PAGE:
Can fresh foods attract women, new sales to c-stores?

March 18, 2013

Ubiquitous convenience stores seek higher margins, healthier appeals through robust food offerings.

Eighty percent of success is showing up, observed comedian Woody Allen.

Convenience stores are the retail proof.  They’re up to 149,200 locations across America in 2012, up from 140,655 in 2005, according to Nielsen.  This is the largest absolute growth of any channel during this period, outpacing dollar stores that benefited from the recession and expands to 24,075 from 18,579. (Pros and cons for dollar stores in 2013)

Moreover, while food, drug, and multi-outlet channels posted unit sales declines in CPG during the 52 weeks ended Sept. 9, 2012, convenience stores rang up a 2.6% unit sales gain, said a SymphonyIRI Group report.  It attributed this largely to “assortments well-suited to quick and easy on-the-go meal, snack and beverage options.”

Yet c-stores aren’t everyone’s darling. Because they’ve often been unable to attract women customers, they’re vulnerable to food initiatives by drug chains, most notably Walgreens and its Duane Reade banner, which offer many convenient prepared, chilled and packaged items.  Drug stores typically promote food heavily, and The Lempert Report has reported often on their food inroads.  C-store and supermarket executives recently confirmed to TLR the impact Walgreens has been having on their food sales.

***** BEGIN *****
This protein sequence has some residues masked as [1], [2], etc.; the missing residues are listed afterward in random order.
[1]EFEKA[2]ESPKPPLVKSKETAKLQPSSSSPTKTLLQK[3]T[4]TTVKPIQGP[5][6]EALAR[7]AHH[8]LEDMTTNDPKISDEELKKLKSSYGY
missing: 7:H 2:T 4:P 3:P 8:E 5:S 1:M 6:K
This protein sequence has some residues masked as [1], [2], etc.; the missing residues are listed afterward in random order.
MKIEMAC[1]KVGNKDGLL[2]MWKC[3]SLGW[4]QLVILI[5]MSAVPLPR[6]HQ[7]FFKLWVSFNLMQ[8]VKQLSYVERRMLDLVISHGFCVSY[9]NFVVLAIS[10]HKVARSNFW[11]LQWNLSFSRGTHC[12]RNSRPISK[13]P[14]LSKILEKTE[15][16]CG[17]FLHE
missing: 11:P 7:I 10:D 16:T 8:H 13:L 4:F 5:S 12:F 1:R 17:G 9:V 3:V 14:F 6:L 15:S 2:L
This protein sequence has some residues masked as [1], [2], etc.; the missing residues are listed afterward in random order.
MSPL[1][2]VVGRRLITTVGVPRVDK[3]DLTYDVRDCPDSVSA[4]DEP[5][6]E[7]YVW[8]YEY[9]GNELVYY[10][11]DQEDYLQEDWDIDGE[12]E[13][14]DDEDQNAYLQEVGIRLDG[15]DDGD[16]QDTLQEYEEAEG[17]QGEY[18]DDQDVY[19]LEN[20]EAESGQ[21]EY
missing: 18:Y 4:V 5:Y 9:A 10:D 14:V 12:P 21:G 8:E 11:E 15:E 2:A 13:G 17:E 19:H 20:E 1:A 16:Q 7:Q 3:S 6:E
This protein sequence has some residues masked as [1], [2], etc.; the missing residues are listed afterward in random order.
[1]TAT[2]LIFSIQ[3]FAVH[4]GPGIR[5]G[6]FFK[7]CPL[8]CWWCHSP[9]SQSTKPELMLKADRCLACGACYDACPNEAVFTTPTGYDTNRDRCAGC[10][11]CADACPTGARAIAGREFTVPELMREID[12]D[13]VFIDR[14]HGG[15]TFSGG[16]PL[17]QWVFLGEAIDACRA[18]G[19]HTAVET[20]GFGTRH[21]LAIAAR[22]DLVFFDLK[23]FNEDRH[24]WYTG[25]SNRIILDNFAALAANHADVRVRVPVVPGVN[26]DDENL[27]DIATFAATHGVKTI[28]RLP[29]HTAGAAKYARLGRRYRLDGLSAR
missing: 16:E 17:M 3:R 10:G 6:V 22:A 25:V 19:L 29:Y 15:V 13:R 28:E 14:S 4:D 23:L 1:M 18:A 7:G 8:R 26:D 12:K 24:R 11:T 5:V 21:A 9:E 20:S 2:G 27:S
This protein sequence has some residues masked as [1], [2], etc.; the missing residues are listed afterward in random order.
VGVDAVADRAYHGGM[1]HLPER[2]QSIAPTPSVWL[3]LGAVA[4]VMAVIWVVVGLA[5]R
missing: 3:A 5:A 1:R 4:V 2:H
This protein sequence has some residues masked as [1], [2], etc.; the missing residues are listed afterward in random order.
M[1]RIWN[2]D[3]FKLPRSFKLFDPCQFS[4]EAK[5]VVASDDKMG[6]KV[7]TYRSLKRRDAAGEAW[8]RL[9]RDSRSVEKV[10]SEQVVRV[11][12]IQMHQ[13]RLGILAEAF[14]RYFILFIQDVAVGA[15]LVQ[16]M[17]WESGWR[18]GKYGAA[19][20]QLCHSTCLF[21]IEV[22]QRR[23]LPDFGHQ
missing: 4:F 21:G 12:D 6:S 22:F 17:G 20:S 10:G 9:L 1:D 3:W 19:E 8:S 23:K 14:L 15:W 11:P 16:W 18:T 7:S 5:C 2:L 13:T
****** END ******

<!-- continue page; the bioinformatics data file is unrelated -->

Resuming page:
C-stores face other headwinds too: Less driving due to high gasoline prices, which means fewer trips.  And anticipated declines in tobacco profits, due to people buying on tax-free Native American reservations and the recent decision by more dollar stores to sell cigarettes.  The National Association of Convenience Stores told Bloomberg Businessweek recently that “even with the generous rebates offered by tobacco companies, gross margins have dropped from 20.8% in 2002 to 14.6% in 2011,” and cigarettes still account for 38% of non-gasoline c-store sales.

For many c-stores, fresh food will be the competitive differentiator of choice.  For example, 7-Eleven, which has more than 10,000 stores in North America, runs daily fresh-food deliveries to 4,700 of them.  The chain’s proprietary retail information system allows each store to customize orders for neighborhood demand.  The goal is to compete with quick-serve restaurants as well as food retailers.  Among its offerings are: new premium sandwiches, baked goods, dairy, fresh salads, sushi, produce and fresh-squeezed juices.  

Technomic research says c-stores comprise 29% of retail foodservice and almost 2% of the total foodservice industry, and this segment should “grow nominally” by 2.5% in 2013 and again in 2014.  “There seems to be significant room for convenience-store operators to generate increased foodservice sales by translating existing traffic into purchases.”

Their data further show that:

  • 52% of consumers pick up snacks from prepared-food sections of c-stores vs. 37% in 2010.
  • 22% of consumers occasionally buy breakfast from a c-store during a week vs. 12% in 2010, and 13% do so on weekends vs. 7% previously.